Analysis: Altered Coveney tune on climate reflects realpolitik

Agriculture comprises 30% emissions but is crucial part of economy, writes Harry McGee

Agriculture is a much bigger sector in Ireland than in most other EU countries. Greenhouse-gas emissions in agriculture make up about 30 per cent of all emissions and 45 per cent in the non-traded sector.

The cause of the emissions is almost comical if it were’t so serious. It is from ruminant animals such as cattle and sheep passing wind, either through burping or flatulation. When you realise the national herd runs into millions, the numbers stack up.

When in opposition, Simon Coveney was the person in Fine Gael who led the charge on climate change. But in Government, while still presenting to be progressive on this issue, he has argued that agriculture should be given a special dispensation.

Even with the best use of technology and research, and even if flexible measures like new afforestation are allowed to be included as offsets for agriculture, reductions in emissions will be relatively minor.


Cutting herds

For Government the nightmare scenario is cutting the national herd. That’s not a runner politically and other mainstream parties would support it in that regard. Indeed, the Government is hoping to increase agricultural output (and by corollary increase herd size) following the ending of quotas; and also to satisfy its


2020 programme.

If Ireland doesn’t meet its emissions targets, it faces fines potentially running into billions of euro. The indications are the Government will miss – by some margin – the onerous 2020 targets to reduce emissions by 20 per cent compared to 2005 levels. If it does not get some concessions in negotiations starting in Brussels next spring on the 2030 targets (of 40 per cent) it will face a formidable challenge.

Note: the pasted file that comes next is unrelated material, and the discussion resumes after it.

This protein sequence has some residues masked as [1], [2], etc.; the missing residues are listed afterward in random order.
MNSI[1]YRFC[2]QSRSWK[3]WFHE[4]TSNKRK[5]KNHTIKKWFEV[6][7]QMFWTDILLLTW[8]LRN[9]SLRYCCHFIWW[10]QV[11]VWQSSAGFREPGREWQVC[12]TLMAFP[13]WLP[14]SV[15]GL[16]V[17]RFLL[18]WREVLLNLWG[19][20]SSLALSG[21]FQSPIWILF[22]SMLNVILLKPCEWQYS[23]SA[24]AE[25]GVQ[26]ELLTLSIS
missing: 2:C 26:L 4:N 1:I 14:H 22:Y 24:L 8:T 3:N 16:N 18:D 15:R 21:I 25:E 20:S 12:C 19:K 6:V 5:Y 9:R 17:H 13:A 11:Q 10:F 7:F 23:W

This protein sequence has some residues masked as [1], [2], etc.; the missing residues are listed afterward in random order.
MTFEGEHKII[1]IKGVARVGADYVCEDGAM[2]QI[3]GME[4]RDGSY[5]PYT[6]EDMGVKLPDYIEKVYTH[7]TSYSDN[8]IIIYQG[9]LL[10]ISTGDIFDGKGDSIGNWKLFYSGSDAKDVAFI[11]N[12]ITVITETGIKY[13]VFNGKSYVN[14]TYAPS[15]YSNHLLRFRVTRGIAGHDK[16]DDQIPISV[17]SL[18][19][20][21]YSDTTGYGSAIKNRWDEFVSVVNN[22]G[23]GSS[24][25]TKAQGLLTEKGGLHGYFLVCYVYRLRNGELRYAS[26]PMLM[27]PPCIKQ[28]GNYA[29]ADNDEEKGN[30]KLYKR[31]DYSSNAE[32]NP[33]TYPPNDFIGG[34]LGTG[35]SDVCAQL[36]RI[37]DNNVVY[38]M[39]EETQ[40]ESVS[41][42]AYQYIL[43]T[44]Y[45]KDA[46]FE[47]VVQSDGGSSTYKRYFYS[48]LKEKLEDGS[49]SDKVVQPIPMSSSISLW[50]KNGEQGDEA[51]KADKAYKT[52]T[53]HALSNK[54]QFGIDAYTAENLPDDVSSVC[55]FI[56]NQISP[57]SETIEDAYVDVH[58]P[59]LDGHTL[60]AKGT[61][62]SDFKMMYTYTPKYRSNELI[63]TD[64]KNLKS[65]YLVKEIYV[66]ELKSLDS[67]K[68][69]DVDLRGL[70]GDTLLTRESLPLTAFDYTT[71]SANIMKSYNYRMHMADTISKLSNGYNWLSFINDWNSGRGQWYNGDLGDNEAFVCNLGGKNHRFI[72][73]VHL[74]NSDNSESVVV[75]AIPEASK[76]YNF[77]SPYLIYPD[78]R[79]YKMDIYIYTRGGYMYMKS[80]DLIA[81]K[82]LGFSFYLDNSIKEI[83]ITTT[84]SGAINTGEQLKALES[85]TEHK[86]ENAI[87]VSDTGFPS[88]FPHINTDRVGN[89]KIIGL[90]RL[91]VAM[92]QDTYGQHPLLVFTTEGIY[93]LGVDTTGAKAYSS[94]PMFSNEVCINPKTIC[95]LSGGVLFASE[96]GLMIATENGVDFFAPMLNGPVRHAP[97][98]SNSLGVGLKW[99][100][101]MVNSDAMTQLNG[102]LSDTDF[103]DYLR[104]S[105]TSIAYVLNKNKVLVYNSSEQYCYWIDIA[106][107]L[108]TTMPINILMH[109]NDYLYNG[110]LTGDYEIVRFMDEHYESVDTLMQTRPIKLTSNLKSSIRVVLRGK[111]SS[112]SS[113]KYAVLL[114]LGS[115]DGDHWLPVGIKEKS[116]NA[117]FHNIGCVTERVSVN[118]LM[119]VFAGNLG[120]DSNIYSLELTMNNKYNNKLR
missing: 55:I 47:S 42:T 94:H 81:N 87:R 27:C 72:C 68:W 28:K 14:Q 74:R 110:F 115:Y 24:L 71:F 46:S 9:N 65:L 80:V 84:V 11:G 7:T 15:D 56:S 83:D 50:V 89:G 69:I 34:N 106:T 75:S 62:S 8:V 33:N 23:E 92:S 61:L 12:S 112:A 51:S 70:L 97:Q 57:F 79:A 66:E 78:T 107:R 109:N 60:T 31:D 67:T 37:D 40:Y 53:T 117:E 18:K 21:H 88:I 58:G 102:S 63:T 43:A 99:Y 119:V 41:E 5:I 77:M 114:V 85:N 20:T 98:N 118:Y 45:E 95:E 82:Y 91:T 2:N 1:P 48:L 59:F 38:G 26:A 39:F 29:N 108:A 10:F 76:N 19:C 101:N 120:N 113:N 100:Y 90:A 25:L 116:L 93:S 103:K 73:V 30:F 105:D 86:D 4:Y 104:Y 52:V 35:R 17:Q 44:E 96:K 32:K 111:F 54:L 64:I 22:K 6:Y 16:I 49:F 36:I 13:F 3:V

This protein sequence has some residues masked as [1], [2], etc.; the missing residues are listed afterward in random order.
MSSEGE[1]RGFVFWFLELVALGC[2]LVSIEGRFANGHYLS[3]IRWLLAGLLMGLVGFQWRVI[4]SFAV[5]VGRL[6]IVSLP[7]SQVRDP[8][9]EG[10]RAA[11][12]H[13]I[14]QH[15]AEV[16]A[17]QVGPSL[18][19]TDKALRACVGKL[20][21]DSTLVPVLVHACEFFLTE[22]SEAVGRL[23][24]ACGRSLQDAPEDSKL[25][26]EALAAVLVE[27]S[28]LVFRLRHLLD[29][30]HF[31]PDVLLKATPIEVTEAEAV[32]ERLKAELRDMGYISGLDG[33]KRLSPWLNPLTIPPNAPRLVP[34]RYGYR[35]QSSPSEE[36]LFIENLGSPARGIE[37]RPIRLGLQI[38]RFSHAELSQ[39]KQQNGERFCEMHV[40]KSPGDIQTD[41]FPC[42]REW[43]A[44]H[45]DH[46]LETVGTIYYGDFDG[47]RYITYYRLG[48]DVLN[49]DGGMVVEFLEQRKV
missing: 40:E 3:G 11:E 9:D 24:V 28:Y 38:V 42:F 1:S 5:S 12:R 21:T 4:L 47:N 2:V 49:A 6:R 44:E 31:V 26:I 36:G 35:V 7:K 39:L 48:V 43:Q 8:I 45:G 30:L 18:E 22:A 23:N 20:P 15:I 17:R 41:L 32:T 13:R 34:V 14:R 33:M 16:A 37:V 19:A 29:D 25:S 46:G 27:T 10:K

As Minister, Coveney has argued that Irish agriculture, which is mainly pasture-based, is one of the most efficient and sustainable in the world. It is ranked joint first in the EU for dairy and fifth for beef. He says if Ireland is forced to cut production, that gap will be filled by beef and dairy produced by countries which are less sustainable.


There is a touch of St Augustine’s plea: “Lord make me chaste, but not yet.”

The ICMSA (Irish Creamery Milk Suppliers Association) argues Ireland should be designated as one of the centres in the world for dairy production but it too should spell out what it’s going to do to get its emissions down.

A recent analysis by Dr Peter Brennan and Denis Cagney of Public Policy Advisors Network says the farming sector could turn out to enjoy a "free ride" compared to other sectors under current policies.

Coveney’s argument of the folly of replacing sustainable production with wasteful production has some merit but Ireland can’t get a blanket exemption. One of the sensible suggestions put forward by Brennan and Cagney is for a senior minister to be appointed with responsibility for decarbonising society.

The dramatic call by An Taisce’s John Gibbons for the beef sector to be shut down and replaced by afforestation is not realistic. In any instance it is not a binary option. Afforestation receives subsidies too and there are land issues.

Agriculture needs to make meaningful sacrifices but it would be churlish to ask it to extinguish itself.

Harry McGee

Harry McGee

Harry McGee is a Political Correspondent with The Irish Times